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Hollow Retroreflector Mirrors
Protected Gold Coating
HRR201-M01 Mirror in
Mirror Reflects an Inverted and
Protected Silver Coating
Thorlabs' Hollow Retroreflector Mirrors use three orthogonal surfaces to reflect light back to the source at the same angle as the incident beam, regardless of changes in position or alignment, creating an inverted image. This insensitivity to mirror alignment and lack of refraction through glass make these hollow retroreflectors ideal for applications where dispersion, chromatic aberrations, material absorption, or front surface reflections from glass prisms are undesirable. Examples of such applications include interferometry and optical delay lines.
These hollow retroreflector mirrors are constructed using three UV fused silica substrates with a protected silver or gold coating on the polished faces. The robust corner cube construction, rotational symmetry, and high temperature stability result in low beam deviation of <20 arcsec (high parallelism). The base of each mirror is mounted in an engraved SM05P05 adapter that has external SM05 (0.535"-40) threads for compatibility with our wide range of SM05-threaded mounts. Each mirror is shipped inside one of our objective containers for protection and storage; please refer to the bottom-left photo for details.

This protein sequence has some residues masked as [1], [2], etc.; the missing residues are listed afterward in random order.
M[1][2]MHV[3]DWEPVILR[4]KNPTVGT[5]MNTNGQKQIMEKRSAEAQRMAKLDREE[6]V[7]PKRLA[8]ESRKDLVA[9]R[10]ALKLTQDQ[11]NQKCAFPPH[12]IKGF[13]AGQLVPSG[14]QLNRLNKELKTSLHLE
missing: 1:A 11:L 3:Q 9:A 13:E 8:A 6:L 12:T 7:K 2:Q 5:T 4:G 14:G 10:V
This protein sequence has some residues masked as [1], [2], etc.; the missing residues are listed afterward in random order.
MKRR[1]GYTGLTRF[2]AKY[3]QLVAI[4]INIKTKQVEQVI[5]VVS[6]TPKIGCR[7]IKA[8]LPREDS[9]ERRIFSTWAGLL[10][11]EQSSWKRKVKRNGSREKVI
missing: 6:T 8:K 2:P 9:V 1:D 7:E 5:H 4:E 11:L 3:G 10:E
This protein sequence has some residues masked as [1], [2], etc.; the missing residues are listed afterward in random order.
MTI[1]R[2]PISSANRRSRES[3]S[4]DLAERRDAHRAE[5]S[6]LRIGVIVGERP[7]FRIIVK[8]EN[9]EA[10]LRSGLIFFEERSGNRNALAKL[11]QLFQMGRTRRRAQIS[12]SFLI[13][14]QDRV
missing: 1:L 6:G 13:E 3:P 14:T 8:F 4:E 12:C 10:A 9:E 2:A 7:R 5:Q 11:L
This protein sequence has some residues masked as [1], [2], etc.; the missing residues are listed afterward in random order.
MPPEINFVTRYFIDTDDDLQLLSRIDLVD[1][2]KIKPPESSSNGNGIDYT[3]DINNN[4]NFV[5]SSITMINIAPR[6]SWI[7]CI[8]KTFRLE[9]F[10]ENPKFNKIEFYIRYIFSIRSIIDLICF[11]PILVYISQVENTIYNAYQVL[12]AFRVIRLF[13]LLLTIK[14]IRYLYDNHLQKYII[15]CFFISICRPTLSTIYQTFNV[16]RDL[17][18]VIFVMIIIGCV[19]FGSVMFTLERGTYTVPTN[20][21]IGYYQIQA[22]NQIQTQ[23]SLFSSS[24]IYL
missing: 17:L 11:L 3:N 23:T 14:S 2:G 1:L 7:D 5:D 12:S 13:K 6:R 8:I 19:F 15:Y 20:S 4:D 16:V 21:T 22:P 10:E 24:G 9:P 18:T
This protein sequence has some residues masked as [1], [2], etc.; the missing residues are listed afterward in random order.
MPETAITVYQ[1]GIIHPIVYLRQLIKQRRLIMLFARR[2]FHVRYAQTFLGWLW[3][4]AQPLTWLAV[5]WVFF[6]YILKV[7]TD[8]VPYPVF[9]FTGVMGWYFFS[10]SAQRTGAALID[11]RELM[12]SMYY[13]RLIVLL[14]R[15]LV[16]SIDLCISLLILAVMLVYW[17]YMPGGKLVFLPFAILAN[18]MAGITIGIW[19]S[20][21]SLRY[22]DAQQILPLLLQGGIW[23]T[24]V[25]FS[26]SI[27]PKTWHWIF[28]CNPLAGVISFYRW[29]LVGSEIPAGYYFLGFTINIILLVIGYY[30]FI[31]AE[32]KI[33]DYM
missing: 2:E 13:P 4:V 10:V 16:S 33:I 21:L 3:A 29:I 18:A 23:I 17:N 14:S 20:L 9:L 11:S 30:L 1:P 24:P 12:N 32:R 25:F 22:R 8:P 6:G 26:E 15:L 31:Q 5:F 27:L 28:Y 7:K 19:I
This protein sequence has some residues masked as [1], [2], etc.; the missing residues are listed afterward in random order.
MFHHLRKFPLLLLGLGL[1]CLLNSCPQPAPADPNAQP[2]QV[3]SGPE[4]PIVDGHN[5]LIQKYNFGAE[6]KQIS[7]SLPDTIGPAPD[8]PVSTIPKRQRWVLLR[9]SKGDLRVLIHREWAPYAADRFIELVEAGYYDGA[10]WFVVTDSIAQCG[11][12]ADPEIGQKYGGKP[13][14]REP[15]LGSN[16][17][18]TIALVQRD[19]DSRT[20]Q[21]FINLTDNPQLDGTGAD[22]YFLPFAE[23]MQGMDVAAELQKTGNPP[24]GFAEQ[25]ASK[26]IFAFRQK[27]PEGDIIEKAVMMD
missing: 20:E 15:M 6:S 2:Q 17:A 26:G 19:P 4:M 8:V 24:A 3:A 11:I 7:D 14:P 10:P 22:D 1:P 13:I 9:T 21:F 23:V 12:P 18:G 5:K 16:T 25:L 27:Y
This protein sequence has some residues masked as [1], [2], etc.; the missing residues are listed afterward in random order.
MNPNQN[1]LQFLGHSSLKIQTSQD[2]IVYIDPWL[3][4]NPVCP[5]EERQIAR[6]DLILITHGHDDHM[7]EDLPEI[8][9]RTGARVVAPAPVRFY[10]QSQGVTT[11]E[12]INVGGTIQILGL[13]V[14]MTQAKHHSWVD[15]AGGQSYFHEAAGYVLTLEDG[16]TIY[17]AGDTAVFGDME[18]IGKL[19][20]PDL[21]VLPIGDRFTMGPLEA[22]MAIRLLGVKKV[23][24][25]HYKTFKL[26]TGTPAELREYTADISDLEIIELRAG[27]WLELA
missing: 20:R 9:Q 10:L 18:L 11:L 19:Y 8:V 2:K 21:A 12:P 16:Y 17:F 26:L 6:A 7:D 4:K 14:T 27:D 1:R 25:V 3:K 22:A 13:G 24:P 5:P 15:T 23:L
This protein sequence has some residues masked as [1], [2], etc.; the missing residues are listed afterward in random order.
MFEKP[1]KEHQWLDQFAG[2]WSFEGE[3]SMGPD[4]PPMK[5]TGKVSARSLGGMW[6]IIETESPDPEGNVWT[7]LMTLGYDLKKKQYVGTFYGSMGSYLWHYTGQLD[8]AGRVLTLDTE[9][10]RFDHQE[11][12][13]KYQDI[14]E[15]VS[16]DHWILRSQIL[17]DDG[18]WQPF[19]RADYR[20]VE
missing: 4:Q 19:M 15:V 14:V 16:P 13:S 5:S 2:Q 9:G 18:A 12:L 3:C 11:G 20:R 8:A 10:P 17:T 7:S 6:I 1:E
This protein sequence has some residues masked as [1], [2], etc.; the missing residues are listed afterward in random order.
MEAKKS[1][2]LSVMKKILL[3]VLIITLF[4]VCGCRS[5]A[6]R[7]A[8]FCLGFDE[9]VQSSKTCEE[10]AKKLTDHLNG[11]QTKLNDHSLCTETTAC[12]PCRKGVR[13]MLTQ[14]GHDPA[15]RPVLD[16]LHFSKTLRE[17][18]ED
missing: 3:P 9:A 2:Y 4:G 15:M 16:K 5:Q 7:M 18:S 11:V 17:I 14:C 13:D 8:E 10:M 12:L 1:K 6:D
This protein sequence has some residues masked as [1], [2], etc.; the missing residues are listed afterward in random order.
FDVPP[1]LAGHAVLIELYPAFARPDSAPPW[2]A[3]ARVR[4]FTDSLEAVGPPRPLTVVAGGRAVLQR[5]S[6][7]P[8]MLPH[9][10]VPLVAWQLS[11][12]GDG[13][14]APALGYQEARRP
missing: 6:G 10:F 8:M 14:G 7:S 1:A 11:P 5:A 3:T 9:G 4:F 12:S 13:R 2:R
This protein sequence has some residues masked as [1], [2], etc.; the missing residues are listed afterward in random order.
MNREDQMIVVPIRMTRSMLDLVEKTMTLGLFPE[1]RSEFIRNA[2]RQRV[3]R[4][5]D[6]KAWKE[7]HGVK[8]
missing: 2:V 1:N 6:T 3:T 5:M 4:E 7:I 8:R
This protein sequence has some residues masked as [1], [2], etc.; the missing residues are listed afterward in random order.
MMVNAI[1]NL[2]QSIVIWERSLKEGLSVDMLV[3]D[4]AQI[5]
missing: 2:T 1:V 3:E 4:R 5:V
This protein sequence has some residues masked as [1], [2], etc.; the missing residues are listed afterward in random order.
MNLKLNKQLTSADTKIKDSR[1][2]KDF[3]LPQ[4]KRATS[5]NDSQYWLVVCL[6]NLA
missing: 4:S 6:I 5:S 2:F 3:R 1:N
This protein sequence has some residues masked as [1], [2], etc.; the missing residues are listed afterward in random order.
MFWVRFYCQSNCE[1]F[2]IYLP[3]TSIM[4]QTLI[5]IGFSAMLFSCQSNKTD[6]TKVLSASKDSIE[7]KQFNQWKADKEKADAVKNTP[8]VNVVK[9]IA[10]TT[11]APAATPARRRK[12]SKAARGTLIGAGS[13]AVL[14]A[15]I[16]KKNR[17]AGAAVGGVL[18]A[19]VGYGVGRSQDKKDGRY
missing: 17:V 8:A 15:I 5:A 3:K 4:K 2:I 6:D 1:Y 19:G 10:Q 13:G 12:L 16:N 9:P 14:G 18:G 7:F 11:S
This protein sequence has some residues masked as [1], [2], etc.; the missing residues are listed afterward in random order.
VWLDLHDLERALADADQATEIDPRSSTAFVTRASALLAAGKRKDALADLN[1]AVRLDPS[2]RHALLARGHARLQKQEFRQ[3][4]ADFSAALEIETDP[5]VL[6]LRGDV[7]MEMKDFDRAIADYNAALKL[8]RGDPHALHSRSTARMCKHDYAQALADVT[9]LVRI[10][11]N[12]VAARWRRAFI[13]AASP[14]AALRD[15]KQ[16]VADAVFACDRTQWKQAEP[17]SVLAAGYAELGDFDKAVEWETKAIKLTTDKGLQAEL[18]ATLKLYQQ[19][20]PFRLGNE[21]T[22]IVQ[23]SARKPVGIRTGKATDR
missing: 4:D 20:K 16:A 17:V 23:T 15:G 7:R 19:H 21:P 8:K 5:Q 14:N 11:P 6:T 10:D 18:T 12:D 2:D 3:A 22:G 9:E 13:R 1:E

Note that unless the incident and reflected beams strike the exact center of the hollow retroreflector, they will not overlap but rather be shifted with respect to each other, as illustrated in the animation below. For example, if the incident beam strikes the optic 3 mm to the right of center, the retroreflected beam will emerge 3 mm to the left of center.